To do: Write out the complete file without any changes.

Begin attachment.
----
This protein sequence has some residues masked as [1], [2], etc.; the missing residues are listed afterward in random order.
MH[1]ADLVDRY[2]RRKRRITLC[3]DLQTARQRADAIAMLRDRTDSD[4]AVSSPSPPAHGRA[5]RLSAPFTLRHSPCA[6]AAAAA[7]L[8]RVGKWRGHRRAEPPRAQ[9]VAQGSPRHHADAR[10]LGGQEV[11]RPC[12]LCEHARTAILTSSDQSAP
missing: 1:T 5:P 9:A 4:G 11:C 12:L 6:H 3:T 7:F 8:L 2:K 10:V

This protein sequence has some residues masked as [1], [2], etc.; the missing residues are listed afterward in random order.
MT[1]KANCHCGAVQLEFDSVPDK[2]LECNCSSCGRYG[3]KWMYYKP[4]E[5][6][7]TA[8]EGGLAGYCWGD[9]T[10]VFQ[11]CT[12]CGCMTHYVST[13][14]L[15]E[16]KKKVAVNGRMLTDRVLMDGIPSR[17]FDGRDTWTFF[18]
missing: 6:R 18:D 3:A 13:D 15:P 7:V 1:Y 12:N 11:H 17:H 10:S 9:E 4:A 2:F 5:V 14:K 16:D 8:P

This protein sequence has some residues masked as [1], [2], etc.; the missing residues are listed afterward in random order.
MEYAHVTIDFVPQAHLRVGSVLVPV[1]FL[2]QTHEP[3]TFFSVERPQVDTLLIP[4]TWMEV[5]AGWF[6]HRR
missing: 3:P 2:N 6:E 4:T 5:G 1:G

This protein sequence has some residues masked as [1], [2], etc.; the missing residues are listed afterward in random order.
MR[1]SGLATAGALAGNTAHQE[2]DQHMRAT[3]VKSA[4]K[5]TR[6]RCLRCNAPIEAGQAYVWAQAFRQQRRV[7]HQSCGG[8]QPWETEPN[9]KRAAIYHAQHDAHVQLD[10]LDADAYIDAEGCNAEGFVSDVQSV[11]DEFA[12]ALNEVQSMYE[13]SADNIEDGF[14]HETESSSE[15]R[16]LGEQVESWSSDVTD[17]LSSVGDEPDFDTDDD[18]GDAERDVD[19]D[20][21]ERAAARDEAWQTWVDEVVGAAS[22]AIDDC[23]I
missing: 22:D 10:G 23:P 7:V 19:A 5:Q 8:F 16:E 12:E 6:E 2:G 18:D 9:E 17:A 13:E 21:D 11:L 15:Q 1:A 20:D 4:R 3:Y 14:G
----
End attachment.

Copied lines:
This protein sequence has some residues masked as [1], [2], etc.; the missing residues are listed afterward in random order.
MH[1]ADLVDRY[2]RRKRRITLC[3]DLQTARQRADAIAMLRDRTDSD[4]AVSSPSPPAHGRA[5]RLSAPFTLRHSPCA[6]AAAAA[7]L[8]RVGKWRGHRRAEPPRAQ[9]VAQGSPRHHADAR[10]LGGQEV[11]RPC[12]LCEHARTAILTSSDQSAP
missing: 1:T 5:P 9:A 4:G 11:C 12:L 6:H 3:T 7:F 8:L 2:K 10:V

This protein sequence has some residues masked as [1], [2], etc.; the missing residues are listed afterward in random order.
MT[1]KANCHCGAVQLEFDSVPDK[2]LECNCSSCGRYG[3]KWMYYKP[4]E[5][6][7]TA[8]EGGLAGYCWGD[9]T[10]VFQ[11]CT[12]CGCMTHYVST[13][14]L[15]E[16]KKKVAVNGRMLTDRVLMDGIPSR[17]FDGRDTWTFF[18]
missing: 6:R 18:D 3:A 13:D 15:P 7:V 1:Y 12:N 11:H 17:H 10:S 9:E 4:A 2:F 5:V 14:K 16:D 8:P

This protein sequence has some residues masked as [1], [2], etc.; the missing residues are listed afterward in random order.
MEYAHVTIDFVPQAHLRVGSVLVPV[1]FL[2]QTHEP[3]TFFSVERPQVDTLLIP[4]TWMEV[5]AGWF[6]HRR
missing: 3:P 2:N 6:E 4:T 5:G 1:G

This protein sequence has some residues masked as [1], [2], etc.; the missing residues are listed afterward in random order.
MR[1]SGLATAGALAGNTAHQE[2]DQHMRAT[3]VKSA[4]K[5]TR[6]RCLRCNAPIEAGQAYVWAQAFRQQRRV[7]HQSCGG[8]QPWETEPN[9]KRAAIYHAQHDAHVQLD[10]LDADAYIDAEGCNAEGFVSDVQSV[11]DEFA[12]ALNEVQSMYE[13]SADNIEDGF[14]HETESSSE[15]R[16]LGEQVESWSSDVTD[17]LSSVGDEPDFDTDDD[18]GDAERDVD[19]D[20][21]ERAAARDEAWQTWVDEVVGAAS[22]AIDDC[23]I
missing: 22:D 10:G 23:P 7:V 19:A 5:Q 8:F 16:E 12:E 6:E 2:G 18:D 9:E 17:A 13:E 21:D 11:L 15:Q 1:A 20:D 4:R 3:Y 14:G